"Blue Max" <email@example.com> wrote in message
> Thanks, Tim, I will look into that product. However, what a shame!
> Microsoft inevitable shoots themselves in the foot and forces users to
> third party products. The old backup was basic, but pretty decent. Using
> this little gem, it appears that I can't even do a quick backup of a
> critical project folder nor can I make a backup of several folders to a
> device that doesn't have enough room to backup all folders. What a cryin'
> "Tim" <firstname.lastname@example.org> wrote in message
>> Blue Max wrote:
>>> Isn't there a way to get the old backup interface? The default backup
>>> wizard is too inflexible and leaves the user in the dark as to what is
>>> happening. We don't know exactly what is being backed up or where! How
>>> do we get to an advanced interface for the Windows Vista Backup so that
>>> we can choose specific drives, folders, and files and specify where they
>>> will be backed up, etcetera?
>> Nope...I want the "old backup interface" as well. You need to go 3rd
>> party to get that functionality. Many people here like Acronis True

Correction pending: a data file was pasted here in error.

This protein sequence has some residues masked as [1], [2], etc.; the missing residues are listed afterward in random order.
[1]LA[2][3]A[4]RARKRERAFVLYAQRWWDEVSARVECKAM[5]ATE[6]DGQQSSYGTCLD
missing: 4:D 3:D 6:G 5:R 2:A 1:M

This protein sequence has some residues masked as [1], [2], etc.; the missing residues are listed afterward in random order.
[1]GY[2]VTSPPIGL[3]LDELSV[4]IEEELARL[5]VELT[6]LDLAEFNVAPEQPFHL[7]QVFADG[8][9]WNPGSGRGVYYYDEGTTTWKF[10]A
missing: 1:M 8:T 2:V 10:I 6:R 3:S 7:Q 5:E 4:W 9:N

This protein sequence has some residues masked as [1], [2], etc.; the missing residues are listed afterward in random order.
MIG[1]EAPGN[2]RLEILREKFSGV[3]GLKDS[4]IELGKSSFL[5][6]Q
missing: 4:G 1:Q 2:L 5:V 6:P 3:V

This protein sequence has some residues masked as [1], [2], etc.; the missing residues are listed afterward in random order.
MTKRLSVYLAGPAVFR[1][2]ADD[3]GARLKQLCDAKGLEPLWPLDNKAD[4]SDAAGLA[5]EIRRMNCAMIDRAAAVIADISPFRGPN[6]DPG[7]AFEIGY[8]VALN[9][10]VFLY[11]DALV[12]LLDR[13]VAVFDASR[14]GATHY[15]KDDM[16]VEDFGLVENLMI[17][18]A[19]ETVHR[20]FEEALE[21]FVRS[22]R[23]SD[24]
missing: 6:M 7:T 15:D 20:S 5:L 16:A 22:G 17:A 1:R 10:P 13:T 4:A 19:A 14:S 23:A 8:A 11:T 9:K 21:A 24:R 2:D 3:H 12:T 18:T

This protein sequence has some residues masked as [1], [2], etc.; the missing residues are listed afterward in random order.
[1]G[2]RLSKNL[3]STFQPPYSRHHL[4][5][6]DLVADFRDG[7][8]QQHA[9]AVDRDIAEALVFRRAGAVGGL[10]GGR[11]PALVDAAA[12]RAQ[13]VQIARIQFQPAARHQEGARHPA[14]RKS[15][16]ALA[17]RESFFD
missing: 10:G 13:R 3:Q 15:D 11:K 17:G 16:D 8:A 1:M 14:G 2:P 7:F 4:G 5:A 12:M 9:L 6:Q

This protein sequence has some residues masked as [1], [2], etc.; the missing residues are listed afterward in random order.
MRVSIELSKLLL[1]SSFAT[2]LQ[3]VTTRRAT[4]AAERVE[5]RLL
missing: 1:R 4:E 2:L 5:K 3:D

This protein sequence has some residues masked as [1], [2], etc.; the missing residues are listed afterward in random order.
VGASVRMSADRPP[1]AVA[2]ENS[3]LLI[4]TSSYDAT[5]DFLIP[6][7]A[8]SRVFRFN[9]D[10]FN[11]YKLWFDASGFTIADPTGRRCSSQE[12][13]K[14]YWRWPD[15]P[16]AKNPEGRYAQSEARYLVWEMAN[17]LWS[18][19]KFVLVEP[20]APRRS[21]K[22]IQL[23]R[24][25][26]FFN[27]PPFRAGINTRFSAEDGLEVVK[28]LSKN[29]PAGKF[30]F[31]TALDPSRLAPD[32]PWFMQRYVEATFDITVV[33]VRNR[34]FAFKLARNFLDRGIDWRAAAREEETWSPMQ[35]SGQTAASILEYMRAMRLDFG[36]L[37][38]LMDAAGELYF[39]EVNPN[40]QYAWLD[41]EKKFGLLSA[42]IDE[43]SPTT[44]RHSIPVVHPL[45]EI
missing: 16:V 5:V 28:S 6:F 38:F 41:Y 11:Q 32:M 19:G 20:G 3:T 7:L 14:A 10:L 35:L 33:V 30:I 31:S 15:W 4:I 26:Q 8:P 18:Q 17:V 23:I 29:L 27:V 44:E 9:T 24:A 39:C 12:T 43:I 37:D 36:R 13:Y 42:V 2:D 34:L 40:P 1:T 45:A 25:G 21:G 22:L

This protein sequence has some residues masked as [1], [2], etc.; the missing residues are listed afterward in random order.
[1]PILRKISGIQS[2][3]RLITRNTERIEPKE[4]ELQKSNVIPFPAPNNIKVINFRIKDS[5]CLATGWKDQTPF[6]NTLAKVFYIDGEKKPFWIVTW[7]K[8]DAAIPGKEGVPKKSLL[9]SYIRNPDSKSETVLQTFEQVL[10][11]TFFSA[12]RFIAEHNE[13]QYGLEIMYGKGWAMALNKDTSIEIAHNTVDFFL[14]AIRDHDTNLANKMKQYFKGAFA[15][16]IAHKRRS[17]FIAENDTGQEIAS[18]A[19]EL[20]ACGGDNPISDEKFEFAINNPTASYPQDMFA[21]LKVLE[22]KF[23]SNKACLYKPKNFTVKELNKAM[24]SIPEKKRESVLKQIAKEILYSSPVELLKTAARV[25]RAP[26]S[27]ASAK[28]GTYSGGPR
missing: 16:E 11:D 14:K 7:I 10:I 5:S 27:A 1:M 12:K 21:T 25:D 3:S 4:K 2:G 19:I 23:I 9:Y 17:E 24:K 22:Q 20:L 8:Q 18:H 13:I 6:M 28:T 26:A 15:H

>> Image. You can check it out at www.acronis.com.
1. You really should not backup to the same physical disk as your C: or D:
drive; that would not be an independent backup location; Automatic Backup
will not allow you to backup to the C: drive. The D: drive (provided by
your computer manufacturer, not Windows) is not intended to be the backup
location; it is not big enough anyway.
2. I tried the backup to DVD route, but it is too cumbersome and takes too
many discs with Automatic Backup.
3. You could use a tool like SyncToy to copy selected files to one or more
DVD's, but that is not Automatic.
4. I bought a separate, external 160 GB USB hard drive for about $60 for my
Automatic Backup location and that works very well for me.